Tips on how to prepare to return to work and discussing your stoma with your employer

Louise: Returning to work

Tips on how to prepare to return to work and discussing your stoma with your employer

Returning to work after stoma surgery can be a challenging and anxious time.

Whilst you have been cleared by your medical team to return to your normal lifestyle, your mind tends to overthink everything relating to leaving your comfort zone of ‘post-surgery’ and back into the real work of being a functioning member of society.

Louise kindly shares her story and some handy tips:

I made my return to work in May of 2017. I had spent over a year off work: dealing with my medical condition and then the subsequent two surgeries; the final one which resulted in my stoma being created. I took my time recovering from all aspects of my surgery, a luxury I know many can’t or don’t afford to have. I started a brand-new job, in a new location; so not only was I returning to work but I was also relocating.

From the beginning of the application process, I was honest and open about my stoma. Thankfully, they were very supportive about it and asked of ways in which I could be best supported. I by no means get special treatment but I can work and manage my IBD and my stoma to the best of my ability. My strong will and stubbornness means that I try very hard to do the same as everyone else, despite knowing that I suffer massively with fatigue and pain.

I’ve not had a negative reaction to my stoma or my condition.

I initially worried a lot about what everyone would think of me, as they probably didn’t know who I was nor why I decided on this role. But I’ve always actively discussed my IBD and having a stoma hasn’t changed that any aspect of that; I still wanted to find a voice to explain what living with an invisible and chronic illness was like, as well as living with a stoma. So, I didn’t stop talking about any of it at work. I didn’t want to hide, so I learnt to gauge people’s reaction and whether to say more or to let them come to me and ask things. And for the most part, I’ve not had a negative reaction to my stoma or my condition.

With regards to my job; I have access the disabled toilet on frequent basis, I can take time out to change my appliance which is comforting to know, and had only happened a handful of times in the time I’ve been there. I am allowed time for my hospital appointments and my medication schedule too.

About four months in, I had a sudden and big flare up of my Crohn’s Disease. I was admitted into hospital on numerous occasions in a six-week period and had a total of 9 weeks off sick. During this time, I worried constantly about losing my job and not being able to pay my bills. This wasn’t the case at all, I re-returned to work in October on a light work schedule and worked my way back to being full time. The support and understanding I received then, and continue to receive from my employer and colleagues is humbling.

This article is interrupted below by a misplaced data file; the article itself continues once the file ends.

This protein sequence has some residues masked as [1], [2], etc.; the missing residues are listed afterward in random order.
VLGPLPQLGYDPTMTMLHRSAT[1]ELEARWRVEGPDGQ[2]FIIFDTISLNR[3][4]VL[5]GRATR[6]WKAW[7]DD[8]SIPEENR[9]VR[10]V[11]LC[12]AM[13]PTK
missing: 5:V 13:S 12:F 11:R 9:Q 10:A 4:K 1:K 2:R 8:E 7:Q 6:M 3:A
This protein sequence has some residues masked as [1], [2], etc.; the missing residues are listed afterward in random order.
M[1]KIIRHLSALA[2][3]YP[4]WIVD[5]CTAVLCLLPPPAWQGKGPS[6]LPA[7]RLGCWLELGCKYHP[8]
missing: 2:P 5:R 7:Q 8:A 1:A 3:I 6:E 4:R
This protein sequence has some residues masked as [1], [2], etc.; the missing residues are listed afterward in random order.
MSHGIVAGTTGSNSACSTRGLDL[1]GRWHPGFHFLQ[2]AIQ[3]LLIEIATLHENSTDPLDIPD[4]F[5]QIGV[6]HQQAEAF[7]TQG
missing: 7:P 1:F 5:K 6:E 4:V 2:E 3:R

I won’t lie; working whilst having a stoma isn’t always perfect and it is challenging at times. I’ve found that my biggest obstacle is that I still feel guilty for being off sick; I know I am not to blame for missing time at work or for being unwell. It happens to us all, just more frequently to me. Having an employer who is understanding and caring about your circumstances is helpful but also having colleagues who also understand helps too. It means that they notice when I am missing and notice when I am unwell at work too. Having people on my side, it makes life a little bit easier.

So here are my tips about returning to work:

Be honest and open about it, as much as you feel you can.

If you are returning to your former role, ensure you can return on a phased time scale adjusting to a new routine is difficult to begin with.

Nerves about returning are normal!

Pack extra supplies so you can change your appliance at work.

Speak up if you need help; there is no shame in it, and suffering in silence will only hurt you; mentally and physically.

Remember that you have just had surgery! Be it six months ago, a year, whatever, you have a different lifestyle now with less bowel!

Take your time to work back to full strength / capacity. A good employer should respect you and not push you too hard too soon.

It is okay to not do everything everyone else is doing. As long as your agreement with your employer makes you happy and comfortable, this should be all that matters.

Please be careful and take care of yourself. Stoma’s are unpredictable at times and things can change in hours. Be aware of dehydration, blockages and sickness.

Enjoy your new lifestyle! Enjoy your new lease on life!

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